For the record, this is not the first time that Hasbro's two juggernaut action-figure franchises have collided: apart from a few references peppered into the final season of the old Transformers cartoon - including a supporting villainous role in one episode by none other than Cobra Commander himself - Marvel Comics, which then held the comic book license for the two franchises, brought them together for what I'm sure was supposed to be an epic crossover. Jeez, was it wretched. The quality of the art fluctuated terribly, characters were misnamed, continuities were mangled and basically the whole thing sucked even for Transfans.
Flash forward to 2003. Both 'G.I. JOE' and 'Transformers' are enjoying renewed comic-book success...but through different publishers, Devil's Due owning the Joe license and Dreamwave holding the TFs. When the time came that the idea of another Joe/TF crossover was brought up, the two companies hit upon a novel solution to the dilemma of a licensing conflict: each published their own separate Joe/TF crossover. Dreamwave's is far grittier - even set during World War II, to further distance it from the existing Joe and TF continuities - but Devil's Due's story, while still out-of-continuity, hearkens back to the glory days of the 1980s for both sagas. And whether you're an ardent fan of either saga and you either loved or hated it, in the end 'G.I. JOE vs. The Transformers' is a radical upgrade from its Marvel predecessor.
The story is as thus: instead of Mount St. Hilary erupting, thus awakening the Teletran-1 computer which controlled the Autobots' hijacked starship four million years ago, the Ark is instead uncovered by Cobra agents who decide to haul off as many of the dormant robots as they can, reprogram them to serve Cobra's will and retrofit them as Cobra vehicles, and then use them in a full terrorist assault against the civilian populace. Right from the start, there are problems for our villains - two in particular: 1) Decepticon leader Megatron can't be reprogrammed, so Cobra Commander has Megatron paralyzed and stuck in gun form, whereupon he taunts Cobra Commander vowing to crush him like the bug he is; 2) Fortunately for the free world, Autobot leader Optimus Prime, while encoded with Cobra's programming, refuses to carry out any of his destructive orders.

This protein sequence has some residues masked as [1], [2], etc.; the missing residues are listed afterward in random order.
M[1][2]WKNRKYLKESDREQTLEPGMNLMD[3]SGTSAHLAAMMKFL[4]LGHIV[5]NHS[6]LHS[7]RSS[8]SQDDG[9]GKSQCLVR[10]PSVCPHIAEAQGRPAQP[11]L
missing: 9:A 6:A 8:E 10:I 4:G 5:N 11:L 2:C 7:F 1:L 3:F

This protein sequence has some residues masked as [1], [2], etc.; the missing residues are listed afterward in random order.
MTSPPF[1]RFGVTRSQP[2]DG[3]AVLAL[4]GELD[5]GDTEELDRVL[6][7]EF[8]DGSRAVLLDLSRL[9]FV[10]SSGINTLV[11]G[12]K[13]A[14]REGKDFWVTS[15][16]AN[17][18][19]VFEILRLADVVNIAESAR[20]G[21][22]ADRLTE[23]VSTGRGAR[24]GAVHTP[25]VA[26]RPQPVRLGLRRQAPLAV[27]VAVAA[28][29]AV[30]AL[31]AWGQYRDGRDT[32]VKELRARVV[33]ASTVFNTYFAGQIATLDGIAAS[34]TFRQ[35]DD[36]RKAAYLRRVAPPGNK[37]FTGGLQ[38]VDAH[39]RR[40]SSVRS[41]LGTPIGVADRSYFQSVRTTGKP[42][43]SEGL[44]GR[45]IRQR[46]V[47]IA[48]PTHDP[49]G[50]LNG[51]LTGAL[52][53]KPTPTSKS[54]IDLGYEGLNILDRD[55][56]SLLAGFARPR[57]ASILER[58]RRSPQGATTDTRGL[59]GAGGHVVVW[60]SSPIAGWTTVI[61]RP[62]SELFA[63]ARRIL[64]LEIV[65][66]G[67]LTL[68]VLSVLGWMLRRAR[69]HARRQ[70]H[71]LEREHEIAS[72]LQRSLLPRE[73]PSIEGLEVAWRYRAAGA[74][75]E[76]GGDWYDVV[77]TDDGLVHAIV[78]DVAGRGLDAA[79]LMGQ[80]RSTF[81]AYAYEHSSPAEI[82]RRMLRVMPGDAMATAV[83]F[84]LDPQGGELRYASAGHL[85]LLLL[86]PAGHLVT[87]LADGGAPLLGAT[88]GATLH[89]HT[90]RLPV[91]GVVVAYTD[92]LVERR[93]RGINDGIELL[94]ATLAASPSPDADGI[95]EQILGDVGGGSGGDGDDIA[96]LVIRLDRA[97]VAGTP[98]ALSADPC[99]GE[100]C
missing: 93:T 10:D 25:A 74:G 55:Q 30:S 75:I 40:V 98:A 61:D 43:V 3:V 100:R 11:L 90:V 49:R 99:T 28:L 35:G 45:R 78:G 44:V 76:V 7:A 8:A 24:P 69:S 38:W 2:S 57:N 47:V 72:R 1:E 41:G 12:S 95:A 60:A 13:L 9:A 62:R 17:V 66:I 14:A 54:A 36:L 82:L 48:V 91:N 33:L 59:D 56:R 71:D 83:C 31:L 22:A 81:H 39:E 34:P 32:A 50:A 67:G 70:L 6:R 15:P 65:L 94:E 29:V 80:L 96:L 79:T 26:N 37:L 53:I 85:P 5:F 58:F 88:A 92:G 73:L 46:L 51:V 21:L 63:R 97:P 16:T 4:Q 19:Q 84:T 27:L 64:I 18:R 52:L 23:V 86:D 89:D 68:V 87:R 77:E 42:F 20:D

Since in this story G.I. JOE does not as yet exist, it's up an assembly of familiar faces in uniform - later codenamed as Flagg, Flint, Lady Jaye, Scarlett, Mainframe and, of course, our man Snake-Eyes - to get it all together and, as the newly-organized anti-terrorist force known as G.I. JOE, take down Cobra and their new toys. They get at least some help: namely, a self-serving ex-Cobra agent named Mercer, and two Autobots left behind by Cobra and awakened when Cobra demolitionists sealed up the mountain - Wheeljack and Bumblebee! Before it's all over, the Transformers break free of their programming and what starts as a mission to capture Cobra's higher-ups turns into a free-for-all which involves the Joes disobeying direct orders to prevent a nuclear attack, a defense satellite that goes haywire and begins blasting up Cobra's island headquarters with everybody on it, some heroes meeting their deaths (a la 'Transformers: The Movie'); and, of course, the brawl for it all - Optimus Prime vs. Megatron!
The story's pacing is pretty frenetic, which again improves greatly on the original crossover; the dialogue is snappier, particularly within the chemistry that develops between the Joes and their two new 'friends', despite (or due to) a few misunderstandings here and there; and while there are few chances to really get into it given the demands of the story, everyone is perfectly in character in this one - Destro and the Baroness get flirtatious, Wheeljack's the logical one, and Starscream is egotistical as ever. Clearly, Josh Blaylock is comfortable with his game writing for the Joes, and at least here he isn't required to remain too serious - half his cast are giant robots.
Mike Miller's art is a perfect complement to that effect, too, capturing every character to a tee - even the refit Transformers who, despite their new vehicle modes, still recapture the essence of their true-blue G1 counterparts.
In closing, 'G.I. JOE vs. The Transformers' may not be a comic-book classic, but it does its source material justice far more effectively than some of the attempts made before it. And if you're not into the grim-and-grit approach of Dreamwave's book - or if you just want to have a fun read - then pick this one up...and roll out!